for information or assistance on their behalf.

Individuals who volunteer in the tuck shop, gift shop or lottery booth contribute to creating a warm and welcoming atmosphere and make a tangible difference in people’s hospital experiences. If you enjoy meeting new people, helping them find the perfect gift or product, making small talk and providing a listening ear in addition to a cup of coffee or lotto ticket, this is the role for you. Not only will you feel great about providing this highly appreciated service, but the profits raised from these businesses are donated back to the hospital to enhance the care patients receive.

“Volunteer roles are determined based on the volunteer’s skills, experience, talents and availability,” says Archer. “We appreciate that people have busy lives, and we offer flexible scheduling including weekday, evening and weekend options that can vary anywhere from one to four hours weekly depending on the needs of the program.”

As a volunteer, Penny appreciates the scheduling flexibility. “Over recent years, my volunteer role has been making reminder calls to patients,

and I have returned to working as a part-time supply teacher. The people in the Dermatology department that I work with have been so incredibly understanding and flexible with my volunteering schedule and have been very accommodating in allowing me to work around my supply teaching days. This has helped to make volunteering at KHSC a very rewarding experience that has allowed me to give back to our community in a very satisfying way.”

KHSC recently refined its application and orientation processes which results in a streamlined experience for volunteers. Virtual volunteer information sessions are offered that include an overview of the patients and families we serve, and the roles in which volunteers support our patients, families, staff and visitors.

Applicants receive an invitation to attend the information session as soon as they apply, or people can sign up to attend if they would like more information before they decide whether they would like to apply.

To learn more about KHSC volunteer opportunities or to sign up for an information session, visit the Working and Volunteering page at ■ H


Researchers outline how cells activate to cause fibrosis and organ scarring

N Fibrosis:

ew research led by Unity Health Toronto that examines how fibroblast cells in the body are activated to cause fibrosis and organ scarring has been published in the prestigious scientific journal Nature Reviews Molecular Cell Biology. Fibrosis and organ scarring are leading causes of death, with data suggesting they are responsible for up to 45 per cent of deaths in the developed world.

Fibrosis is a process by which fibroblast cells in our body produce an excess amount of a protein mixture called extracellular matrix (ECM). ECM contains proteins including collagen, elastin and fibronectin and can be thought of as a sort of “glue” at the organism level that connects the different organs of our body while respecting their boundaries.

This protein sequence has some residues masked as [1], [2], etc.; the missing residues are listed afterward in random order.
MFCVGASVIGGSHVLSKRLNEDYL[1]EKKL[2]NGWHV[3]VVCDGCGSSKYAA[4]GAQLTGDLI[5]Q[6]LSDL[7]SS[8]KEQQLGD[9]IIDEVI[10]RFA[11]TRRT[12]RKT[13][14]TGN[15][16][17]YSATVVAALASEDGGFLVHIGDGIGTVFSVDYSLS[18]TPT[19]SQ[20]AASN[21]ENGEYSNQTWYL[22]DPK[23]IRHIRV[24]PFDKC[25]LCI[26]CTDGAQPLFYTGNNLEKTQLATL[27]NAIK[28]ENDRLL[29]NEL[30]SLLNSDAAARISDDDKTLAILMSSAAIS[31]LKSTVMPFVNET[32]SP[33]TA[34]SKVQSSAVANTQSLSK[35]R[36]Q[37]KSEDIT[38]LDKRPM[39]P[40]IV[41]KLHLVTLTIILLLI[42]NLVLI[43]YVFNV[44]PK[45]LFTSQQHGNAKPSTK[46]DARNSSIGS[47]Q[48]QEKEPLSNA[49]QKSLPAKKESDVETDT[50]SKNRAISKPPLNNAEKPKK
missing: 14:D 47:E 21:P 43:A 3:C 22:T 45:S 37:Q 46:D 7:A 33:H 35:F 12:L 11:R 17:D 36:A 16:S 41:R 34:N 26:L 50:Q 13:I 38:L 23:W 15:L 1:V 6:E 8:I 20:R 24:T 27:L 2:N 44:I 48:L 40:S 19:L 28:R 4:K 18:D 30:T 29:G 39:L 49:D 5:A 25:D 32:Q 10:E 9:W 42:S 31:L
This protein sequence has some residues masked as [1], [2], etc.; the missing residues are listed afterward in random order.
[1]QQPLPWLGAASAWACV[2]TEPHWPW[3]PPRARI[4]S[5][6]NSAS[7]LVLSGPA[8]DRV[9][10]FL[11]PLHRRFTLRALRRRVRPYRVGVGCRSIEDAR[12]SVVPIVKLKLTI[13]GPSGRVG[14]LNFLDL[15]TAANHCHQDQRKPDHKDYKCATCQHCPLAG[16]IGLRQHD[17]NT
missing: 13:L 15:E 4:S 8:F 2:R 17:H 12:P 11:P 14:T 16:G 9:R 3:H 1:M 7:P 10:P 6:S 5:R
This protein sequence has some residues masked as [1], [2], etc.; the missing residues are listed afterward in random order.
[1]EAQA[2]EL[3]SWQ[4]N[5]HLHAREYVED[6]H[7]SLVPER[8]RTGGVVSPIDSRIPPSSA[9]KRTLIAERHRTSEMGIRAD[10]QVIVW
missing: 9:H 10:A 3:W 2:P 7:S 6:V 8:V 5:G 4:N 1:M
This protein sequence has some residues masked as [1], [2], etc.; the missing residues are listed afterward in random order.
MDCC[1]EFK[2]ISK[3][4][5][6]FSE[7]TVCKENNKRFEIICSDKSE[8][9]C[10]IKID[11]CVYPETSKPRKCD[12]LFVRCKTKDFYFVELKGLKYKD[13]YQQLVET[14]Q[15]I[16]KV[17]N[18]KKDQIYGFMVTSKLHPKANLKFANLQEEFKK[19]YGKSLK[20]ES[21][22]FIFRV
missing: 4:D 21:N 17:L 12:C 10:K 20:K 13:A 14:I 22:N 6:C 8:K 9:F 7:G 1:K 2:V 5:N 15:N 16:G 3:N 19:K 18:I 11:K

Typically, fibroblasts produce ECM to help support tissue structures and to help repair tissue that has been injured or wounded. For example, under normal circumstances, when you cut yourself, fibroblasts will travel to the site of the cut or wound, proliferate and produce ECM to help heal the cut. With fibrosis, however, fibroblasts receive certain signals which activate them to overproduce ECM. This excess ECM, in particular the excess collagen, can result in the formation of scar tissue which can impair organ function. Fibrosis can occur in any tissue or organ in the body, including the lungs, liver, kidney and heart, and is associated with many common diseases – often as an endstage condition.

The new research review summarizes some of the signals and molecular mechanisms that play a role in activating fibroblasts to produce excess ECM. The researchers also discuss the heterogeneous nature of fibroblasts, and how their vast heterogeneity can impact the healing process.

“This review tries to untangle some of our knowledge and understanding – or misunderstanding of fibroblasts and fibroblast activation,” said Dr. Boris Hinz, corresponding study author, St. Michael’s Hospital scientist and Keenan Chair in Fibrosis.

“We generally talk about activation of fibroblasts from a dormant state in normal healing and fibrosis. But the cells activated to make new ECM were neither really dormant, nor are they all fibroblasts,” said Hinz. “We wanted to understand which cells in particular are activated. What types of activations take place – for example, ‘What are the key signals that activate these fibroblasts and how?’”


PhD student Fereshteh Sadat Younesi helped lead the review. Younesi is a member of Hinz’s lab and is a student at the Research Training Centre at St. Michael’s Hospital.

“One key signal arises from the mechanical cues present in the stiffened environment of fibrotic regions. When tissues undergo fibrosis, they become way stiffer than normal because of these fibroblasts going into overproduction and rearranging the ECM,” Younesi said.

“Those fibroblasts can feel the stiffness around them, which keeps them switched on, even after the initial injury has healed. These mechanically induced fibroblasts exacerbate the fibrotic area with their persistent activity.”

Hinz said once researchers have a better understanding of the signals and mechanisms involved in fibroblast activation, they can develop therapies and interventions to interrupt the process and stop the overproduction of ECM, thus halting fibrosis.

“We need a cure for fibrosis. Scientists have known about fibrosis

for roughly a century and there still is no cure,” Hinz said. “With only two currently approved drugs, we can only stop fibrosis in some organs – at best. An end goal would

be to instruct the scar-making cells to remove excess ECM with pharmaceutical guidance. This is where the science is going and this is the ultimate dream.” ■ H

Leung works in communications at Unity Health.